well, it is difficult to say exactly, but you will notice how the material forms an angled plane opening in the direction of the barrel. this means it was caused by some kind of force pushing from the direction of the firing pin.

Cokebottle
04-24-2011, 9:14 PM
The person who posted the target with the directions on it, I find those to be helpful, except the fact that low and left they suggest is a trigger pull issue. I find it to be far more commonly a flinch issue.
Similar here. Snap-cap practice (loaded in the mag in an unknown position) revealed that I was anticipating recoil and pushing down and left at the moment of trigger break.

Cokebottle
04-24-2011, 9:15 PM
more assumptions eh? let me guess. you think im new to shooting because i said dry firing could potentially damage a firearm?

how exactly does that make sense?
I think you're new to shooting because you said that you were new to shooting in a post a few days ago.

cali_armz
04-24-2011, 9:17 PM
I think you're new to shooting because you said that you were new to shooting in a post a few days ago.

haha yea ok man. and where was that post?

cali_armz
04-24-2011, 9:21 PM
Similar here. Snap-cap practice (loaded in the mag in an unknown position) revealed that I was anticipating recoil and pushing down and left at the moment of trigger break.

if you use snap caps when you dry fire practice then why are you trying to argue the point that dry firing on an empty chamber is fine for the firearm?

SixPointEight
04-24-2011, 9:23 PM
Similar here. Snap-cap practice (loaded in the mag in an unknown position) revealed that I was anticipating recoil and pushing down and left at the moment of trigger break.
Every now and then we all have to pull out the snap caps and train a flinch away haha. But I know I'm doing it when I see my groups opening to the lower left.

well, it is difficult to say exactly, but you will notice how the material forms an angled plane opening in the direction of the barrel. this means it was caused by some kind of force pushing from the direction of the firing pin.

It could be that, or it could be that a crack formed from something else, then the final blow came from that side. You could now say that Glock agrees it's from dry firing, but then I'd say something like, Glock has been known to hide it's mistakes in the past, blame it on something else, and then fix the problem graciously.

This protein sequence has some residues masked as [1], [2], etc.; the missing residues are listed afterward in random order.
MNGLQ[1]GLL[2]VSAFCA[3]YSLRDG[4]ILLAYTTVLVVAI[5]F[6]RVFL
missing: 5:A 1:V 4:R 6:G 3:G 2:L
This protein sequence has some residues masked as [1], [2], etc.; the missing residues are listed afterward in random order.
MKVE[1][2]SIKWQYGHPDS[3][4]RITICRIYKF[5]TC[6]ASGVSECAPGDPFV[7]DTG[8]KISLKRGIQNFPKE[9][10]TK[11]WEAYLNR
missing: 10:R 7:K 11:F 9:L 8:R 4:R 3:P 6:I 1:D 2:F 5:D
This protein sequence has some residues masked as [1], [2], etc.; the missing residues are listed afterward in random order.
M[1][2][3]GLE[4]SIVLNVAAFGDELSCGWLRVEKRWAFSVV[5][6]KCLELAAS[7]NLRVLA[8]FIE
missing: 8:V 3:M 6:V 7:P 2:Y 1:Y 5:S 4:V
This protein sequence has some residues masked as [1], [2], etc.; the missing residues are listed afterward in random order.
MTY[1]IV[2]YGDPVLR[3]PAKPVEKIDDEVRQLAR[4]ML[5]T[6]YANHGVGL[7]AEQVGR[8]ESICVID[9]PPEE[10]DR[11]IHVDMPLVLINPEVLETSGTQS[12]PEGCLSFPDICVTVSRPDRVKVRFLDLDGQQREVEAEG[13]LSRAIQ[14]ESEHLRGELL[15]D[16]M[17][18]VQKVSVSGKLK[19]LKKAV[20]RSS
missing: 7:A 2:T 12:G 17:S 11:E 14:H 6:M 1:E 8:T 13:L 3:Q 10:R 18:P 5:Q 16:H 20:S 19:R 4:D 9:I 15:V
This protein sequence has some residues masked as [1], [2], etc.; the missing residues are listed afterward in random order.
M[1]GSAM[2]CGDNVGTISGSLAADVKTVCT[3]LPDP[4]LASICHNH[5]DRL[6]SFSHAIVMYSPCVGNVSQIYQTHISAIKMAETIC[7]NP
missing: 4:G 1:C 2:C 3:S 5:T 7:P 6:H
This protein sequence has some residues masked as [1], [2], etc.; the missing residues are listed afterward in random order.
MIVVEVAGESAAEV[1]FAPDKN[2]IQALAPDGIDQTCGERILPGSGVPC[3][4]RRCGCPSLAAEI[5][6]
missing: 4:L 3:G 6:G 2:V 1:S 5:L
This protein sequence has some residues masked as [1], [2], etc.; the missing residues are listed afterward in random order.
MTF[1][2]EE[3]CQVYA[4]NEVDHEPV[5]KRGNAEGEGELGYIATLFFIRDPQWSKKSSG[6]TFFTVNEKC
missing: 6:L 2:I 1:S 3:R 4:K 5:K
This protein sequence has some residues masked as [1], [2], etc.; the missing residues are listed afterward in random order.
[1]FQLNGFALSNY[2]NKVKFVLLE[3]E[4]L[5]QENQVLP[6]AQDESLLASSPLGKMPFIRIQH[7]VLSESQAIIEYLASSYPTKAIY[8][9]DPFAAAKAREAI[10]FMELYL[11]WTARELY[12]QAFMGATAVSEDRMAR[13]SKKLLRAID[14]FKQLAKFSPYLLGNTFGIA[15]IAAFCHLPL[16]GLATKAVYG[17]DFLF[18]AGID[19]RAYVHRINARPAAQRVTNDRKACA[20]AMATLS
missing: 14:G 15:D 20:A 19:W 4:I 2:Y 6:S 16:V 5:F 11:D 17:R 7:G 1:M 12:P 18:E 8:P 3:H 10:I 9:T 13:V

SixPointEight
04-24-2011, 9:25 PM
if you use snap caps when you dry fire practice then why are you trying to argue the point that dry firing on an empty chamber is fine for the firearm?

He's not using them for dry fire. He's placing them in a mag in order to detect movement in the gun/sights in the last microsecond before the shot would break. movement that is next to impossible to see when a cartridge goes off and the recoil overcomes any movement. This in combination with dry fire are some of the best, most common exercises GOOD shooters use to IMPROVE their shooting.

pontiacpratt
04-24-2011, 9:27 PM
I hear by declare, with the power vested in me due to the fact I suggested dry-fire originally, that we need to stop this bickering. The OP is probably rolling his eyes at the childish behavior. He was looking for guidance and ended up with a 79 post thread on dry-firing. Let's leave it be.:shrug:

cali_armz
04-24-2011, 9:29 PM
I hear by declare, with the power vested in me due to the fact I suggested dry-fire originally, that we need to stop this bickering. The OP is probably rolling his eyes at the childish behavior. He was looking for guidance and ended up with a 79 post thread on dry-firing. Let's leave it be.:shrug:

im all for that. i have no desire to get into e-fights. it just makes everyone look immature

locosway
04-25-2011, 5:16 PM
I have to use them because if I don't it wakes up my wife. The snap caps make the pin fall much quieter.

MaHoTex
04-25-2011, 5:51 PM
Next range trip, go up and down the lines looking for the best shooter... ask them to shoot the gun... if it's dead on... it's the shooter... if it's low and left.... its the gun. lol:D

Exactly what I did... It was the gun. Shooting 8+ inches left and 6 or so low at about 15 yards. Oh, and it was an XD9 as well.

Got a site pusher and adjust the site myself. Boy was that a bear to move.

LBDamned
04-25-2011, 6:04 PM
WoW! Talk about OT!!!

OP asked about low/left with an XD9 and the thread went 2.5 pages on and on about dry firing a variety of firearms... wtf?

norcal rider
04-25-2011, 6:31 PM
Help! I need some guidance here.

I went to the range for the first time with my XD 9 service, shot @ about 15-20 feet distance.

My shots are always landed lower than my aim and sometimes to the left. (I am right handed)

What did I do wrong?

Dark Luminor,

I have an XD 9 Service. Two things I learned from taking this weapon to the range:

High Bore Axis - This affected me personally and I did not find anyone else having this issue. I found that I was looking over the top of the front sight and breaking my wrist down while shooting. YMMV.

Sights - Once I figured out I breaking my wrist, I was placing POA/POI on top of the sight. This meant I was still shooting low. I tried covering the POA/POI with the sight and i started hitting the target.

Dunno if you checked the user manual, but I believe this is covered in the manual. Good luck.

Cokebottle
04-25-2011, 6:41 PM
Dunno if you checked the user manual, but I believe this is covered in the manual. Good luck.
Manual is the same as the Glock and Beretta manuals....
6-o'clock sight picture, "but some guns shoot point of aim"

IOTW: It depends on the shooter ;)